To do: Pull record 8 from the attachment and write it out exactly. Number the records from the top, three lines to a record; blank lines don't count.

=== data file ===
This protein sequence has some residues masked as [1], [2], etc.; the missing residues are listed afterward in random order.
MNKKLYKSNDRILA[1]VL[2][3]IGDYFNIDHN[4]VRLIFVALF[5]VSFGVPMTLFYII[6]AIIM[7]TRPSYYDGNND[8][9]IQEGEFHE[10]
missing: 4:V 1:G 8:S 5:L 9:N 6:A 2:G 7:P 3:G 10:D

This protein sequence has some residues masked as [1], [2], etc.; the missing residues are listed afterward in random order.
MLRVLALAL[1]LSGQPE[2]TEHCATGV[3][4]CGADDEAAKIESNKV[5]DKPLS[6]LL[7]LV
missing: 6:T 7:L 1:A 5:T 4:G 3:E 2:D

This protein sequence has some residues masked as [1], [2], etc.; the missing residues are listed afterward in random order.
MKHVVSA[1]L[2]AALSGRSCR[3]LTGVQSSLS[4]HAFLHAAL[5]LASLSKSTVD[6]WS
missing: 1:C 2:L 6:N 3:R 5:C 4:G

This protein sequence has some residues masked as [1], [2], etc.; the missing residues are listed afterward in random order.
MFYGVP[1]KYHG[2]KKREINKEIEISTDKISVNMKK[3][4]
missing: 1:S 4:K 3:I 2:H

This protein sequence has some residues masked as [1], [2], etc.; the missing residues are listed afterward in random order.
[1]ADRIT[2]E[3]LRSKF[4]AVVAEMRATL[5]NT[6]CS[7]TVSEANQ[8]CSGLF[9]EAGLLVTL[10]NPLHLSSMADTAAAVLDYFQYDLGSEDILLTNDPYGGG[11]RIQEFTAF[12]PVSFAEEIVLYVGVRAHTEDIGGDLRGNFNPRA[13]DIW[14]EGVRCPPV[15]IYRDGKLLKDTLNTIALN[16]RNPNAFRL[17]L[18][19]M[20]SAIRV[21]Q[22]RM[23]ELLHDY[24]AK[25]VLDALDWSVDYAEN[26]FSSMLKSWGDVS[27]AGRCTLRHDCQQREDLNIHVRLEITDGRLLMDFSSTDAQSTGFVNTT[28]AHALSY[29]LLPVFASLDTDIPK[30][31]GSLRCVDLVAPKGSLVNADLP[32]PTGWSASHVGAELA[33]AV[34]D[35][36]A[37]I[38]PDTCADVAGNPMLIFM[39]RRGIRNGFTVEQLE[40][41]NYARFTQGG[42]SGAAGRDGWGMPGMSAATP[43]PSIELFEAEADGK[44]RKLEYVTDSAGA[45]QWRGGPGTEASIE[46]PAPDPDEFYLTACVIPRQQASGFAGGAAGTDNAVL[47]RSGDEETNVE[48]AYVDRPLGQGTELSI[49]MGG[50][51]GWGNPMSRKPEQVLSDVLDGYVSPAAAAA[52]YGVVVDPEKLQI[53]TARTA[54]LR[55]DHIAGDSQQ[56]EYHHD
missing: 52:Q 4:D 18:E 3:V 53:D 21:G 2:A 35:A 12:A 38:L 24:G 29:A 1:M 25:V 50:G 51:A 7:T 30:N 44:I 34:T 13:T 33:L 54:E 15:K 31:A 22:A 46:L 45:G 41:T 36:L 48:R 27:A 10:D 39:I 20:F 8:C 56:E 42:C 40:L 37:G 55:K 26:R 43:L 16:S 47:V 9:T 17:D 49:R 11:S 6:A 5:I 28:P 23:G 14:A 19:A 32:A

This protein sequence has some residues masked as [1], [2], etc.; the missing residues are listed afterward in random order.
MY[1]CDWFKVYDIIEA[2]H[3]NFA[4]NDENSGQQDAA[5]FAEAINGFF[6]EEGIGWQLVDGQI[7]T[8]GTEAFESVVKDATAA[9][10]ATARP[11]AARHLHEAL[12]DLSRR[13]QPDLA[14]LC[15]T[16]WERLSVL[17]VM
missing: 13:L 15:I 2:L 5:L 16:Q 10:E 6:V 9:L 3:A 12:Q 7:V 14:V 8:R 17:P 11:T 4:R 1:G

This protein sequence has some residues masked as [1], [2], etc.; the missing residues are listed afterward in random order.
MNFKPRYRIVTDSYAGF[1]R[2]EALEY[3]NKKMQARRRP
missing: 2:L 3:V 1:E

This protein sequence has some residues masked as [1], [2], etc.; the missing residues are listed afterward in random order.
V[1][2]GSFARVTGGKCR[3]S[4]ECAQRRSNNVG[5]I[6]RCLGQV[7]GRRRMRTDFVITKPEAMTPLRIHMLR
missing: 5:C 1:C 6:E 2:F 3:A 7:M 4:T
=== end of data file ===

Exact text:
This protein sequence has some residues masked as [1], [2], etc.; the missing residues are listed afterward in random order.
V[1][2]GSFARVTGGKCR[3]S[4]ECAQRRSNNVG[5]I[6]RCLGQV[7]GRRRMRTDFVITKPEAMTPLRIHMLR
missing: 5:C 1:C 6:E 2:F 3:A 7:M 4:T